Content marketing generally does not fall under attorney advertising rules. The rules are designed to protect the public from lawyers trying to get business in underhanded, confusing or oppressive ways. What content marketing really does is convey useful information to the public. The fact that you are the source of the information is intended to lead people to think of you and call you when they need help in your area of expertise; you are not going to cause confusion or be seen as oppressively soliciting business because you wrote an article on a useful topic. So, in general, content marketing posts are not subject to attorney advertising rules.
This makes content marketing a great task to safely outsource. A social media consultant who knows nothing of attorney advertising rules can likely post your content, share it on networks, and drive traffic to your blog through SEO and targeted sharing without running afoul of the ethics rules.
Advertising in which you tell the public that you are available for employment is subject to attorney advertising rules. With these posts you have to be very careful. Some state rules have requirements that simply cannot be met (or cannot easily be met) on Facebook or Twitter — like that every advertisement needs to say “advertisement” and identify the attorney responsible for the ad. You may have no characters left on Twitter for your actual ad.
Paid ads on the social media platforms are also likely to be onerous with the attorney advertising rules.
Every state has its own set of rules, and most social media consultants won’t be familiar enough with how to comply with the rules to do your postings and not step over the lines.
It’s fine to use social media outsourcing help for content marketing. If you are not under the attorney advertising rules, you cannot violate them. Control the posts carefully, however, and make sure you explain to anyone helping you exactly what would cross the line into advertising.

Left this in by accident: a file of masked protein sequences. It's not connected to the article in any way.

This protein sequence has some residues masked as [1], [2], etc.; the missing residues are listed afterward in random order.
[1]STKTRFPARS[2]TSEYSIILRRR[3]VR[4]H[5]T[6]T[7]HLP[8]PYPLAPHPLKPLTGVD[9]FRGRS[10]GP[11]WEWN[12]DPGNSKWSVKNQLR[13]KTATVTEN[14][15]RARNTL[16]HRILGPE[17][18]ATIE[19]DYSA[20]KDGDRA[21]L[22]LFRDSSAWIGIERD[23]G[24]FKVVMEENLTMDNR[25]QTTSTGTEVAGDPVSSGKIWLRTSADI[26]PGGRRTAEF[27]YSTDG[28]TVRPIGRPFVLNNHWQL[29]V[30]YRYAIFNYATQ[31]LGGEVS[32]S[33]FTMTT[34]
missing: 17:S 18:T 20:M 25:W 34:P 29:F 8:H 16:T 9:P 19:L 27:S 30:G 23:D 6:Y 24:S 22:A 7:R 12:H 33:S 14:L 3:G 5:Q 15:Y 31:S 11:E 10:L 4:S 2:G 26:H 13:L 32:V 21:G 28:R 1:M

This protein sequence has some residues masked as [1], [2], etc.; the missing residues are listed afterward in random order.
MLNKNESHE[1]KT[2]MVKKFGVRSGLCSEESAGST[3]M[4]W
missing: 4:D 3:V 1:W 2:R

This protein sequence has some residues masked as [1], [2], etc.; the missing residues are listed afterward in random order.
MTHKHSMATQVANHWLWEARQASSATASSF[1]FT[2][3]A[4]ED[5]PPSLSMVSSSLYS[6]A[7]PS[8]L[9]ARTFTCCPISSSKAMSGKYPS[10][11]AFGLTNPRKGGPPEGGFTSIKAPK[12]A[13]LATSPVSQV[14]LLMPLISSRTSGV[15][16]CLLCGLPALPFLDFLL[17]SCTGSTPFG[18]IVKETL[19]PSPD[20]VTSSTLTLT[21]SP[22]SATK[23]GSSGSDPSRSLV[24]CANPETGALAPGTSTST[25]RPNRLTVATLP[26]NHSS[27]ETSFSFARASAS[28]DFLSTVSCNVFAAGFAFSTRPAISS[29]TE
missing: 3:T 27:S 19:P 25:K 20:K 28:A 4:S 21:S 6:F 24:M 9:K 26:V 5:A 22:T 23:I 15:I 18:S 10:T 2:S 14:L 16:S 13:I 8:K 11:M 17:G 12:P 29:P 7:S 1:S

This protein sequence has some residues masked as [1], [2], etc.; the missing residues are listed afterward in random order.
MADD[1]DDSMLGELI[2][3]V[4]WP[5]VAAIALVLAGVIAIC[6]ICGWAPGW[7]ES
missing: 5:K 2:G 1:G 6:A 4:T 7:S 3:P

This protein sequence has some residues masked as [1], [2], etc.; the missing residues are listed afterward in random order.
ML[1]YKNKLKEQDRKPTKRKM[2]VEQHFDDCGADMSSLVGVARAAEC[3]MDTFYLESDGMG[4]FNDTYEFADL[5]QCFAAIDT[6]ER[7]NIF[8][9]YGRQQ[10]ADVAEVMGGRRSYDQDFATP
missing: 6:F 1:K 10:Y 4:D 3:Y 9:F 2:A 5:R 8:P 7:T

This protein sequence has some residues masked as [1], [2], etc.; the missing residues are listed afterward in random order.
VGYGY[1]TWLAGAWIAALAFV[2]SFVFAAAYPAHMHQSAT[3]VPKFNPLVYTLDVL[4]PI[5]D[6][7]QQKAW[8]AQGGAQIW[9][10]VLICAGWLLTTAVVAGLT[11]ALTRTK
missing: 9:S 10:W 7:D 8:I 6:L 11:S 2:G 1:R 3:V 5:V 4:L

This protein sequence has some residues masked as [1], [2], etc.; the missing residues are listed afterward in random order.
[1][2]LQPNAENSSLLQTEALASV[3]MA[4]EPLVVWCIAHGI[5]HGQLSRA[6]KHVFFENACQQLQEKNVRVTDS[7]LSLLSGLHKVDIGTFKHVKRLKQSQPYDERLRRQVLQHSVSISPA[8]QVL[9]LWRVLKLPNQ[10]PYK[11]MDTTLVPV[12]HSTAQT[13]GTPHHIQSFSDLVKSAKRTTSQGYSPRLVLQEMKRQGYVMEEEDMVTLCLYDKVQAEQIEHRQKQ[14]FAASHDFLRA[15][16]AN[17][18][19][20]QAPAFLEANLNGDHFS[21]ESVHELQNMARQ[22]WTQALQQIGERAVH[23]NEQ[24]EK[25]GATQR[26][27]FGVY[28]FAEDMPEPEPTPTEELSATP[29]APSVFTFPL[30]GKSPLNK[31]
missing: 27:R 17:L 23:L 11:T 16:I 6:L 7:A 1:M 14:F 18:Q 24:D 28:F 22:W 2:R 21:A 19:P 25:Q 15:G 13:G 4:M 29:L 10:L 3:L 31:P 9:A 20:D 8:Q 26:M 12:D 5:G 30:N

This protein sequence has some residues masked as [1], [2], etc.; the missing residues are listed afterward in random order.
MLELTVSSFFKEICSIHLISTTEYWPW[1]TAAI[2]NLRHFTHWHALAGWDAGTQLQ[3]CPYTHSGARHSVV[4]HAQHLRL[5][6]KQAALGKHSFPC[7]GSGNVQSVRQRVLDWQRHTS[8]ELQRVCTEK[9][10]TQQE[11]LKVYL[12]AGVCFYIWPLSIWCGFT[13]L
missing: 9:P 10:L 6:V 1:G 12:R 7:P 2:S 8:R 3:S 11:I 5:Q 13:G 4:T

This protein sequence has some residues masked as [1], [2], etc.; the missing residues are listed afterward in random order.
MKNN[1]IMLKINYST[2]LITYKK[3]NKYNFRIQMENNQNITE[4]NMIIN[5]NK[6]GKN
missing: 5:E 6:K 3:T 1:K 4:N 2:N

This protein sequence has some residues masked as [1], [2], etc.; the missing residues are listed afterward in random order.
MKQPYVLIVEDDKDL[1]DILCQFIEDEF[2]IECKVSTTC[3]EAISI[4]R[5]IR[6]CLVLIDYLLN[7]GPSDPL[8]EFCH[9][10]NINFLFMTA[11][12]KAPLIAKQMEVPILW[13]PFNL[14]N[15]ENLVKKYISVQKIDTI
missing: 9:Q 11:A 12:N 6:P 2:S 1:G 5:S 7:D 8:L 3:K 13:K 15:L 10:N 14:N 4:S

If you do choose to outsource more direct advertising, make sure you work with someone familiar with the legal industry. In many respects, I like to look outside of law to find people who know the platforms first, with the industries they have worked in a distant second in terms of hiring criteria. But when you are seeking help in an ethically critical area, hire someone who knows the field.
Then, pay strict attention to everything that goes up on social media. You may think this defeats the purpose of having help, and it certainly cuts into the time-savings you gain from hiring someone. However, the need to keep strict control is paramount, and you will still gain a lot from having help. For one thing, your posts will actually go up on a regular basis (which they likely won’t if you try to do it all yourself), so your presence will grow. Plus, you gain the benefit of your consultant’s expertise in how to cultivate a real following. But in the end, you are responsible for everything that goes out under your name.
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When must a law firm’s marketing endeavors comply with the rules of professional conduct?May 29, 2019 0 0 0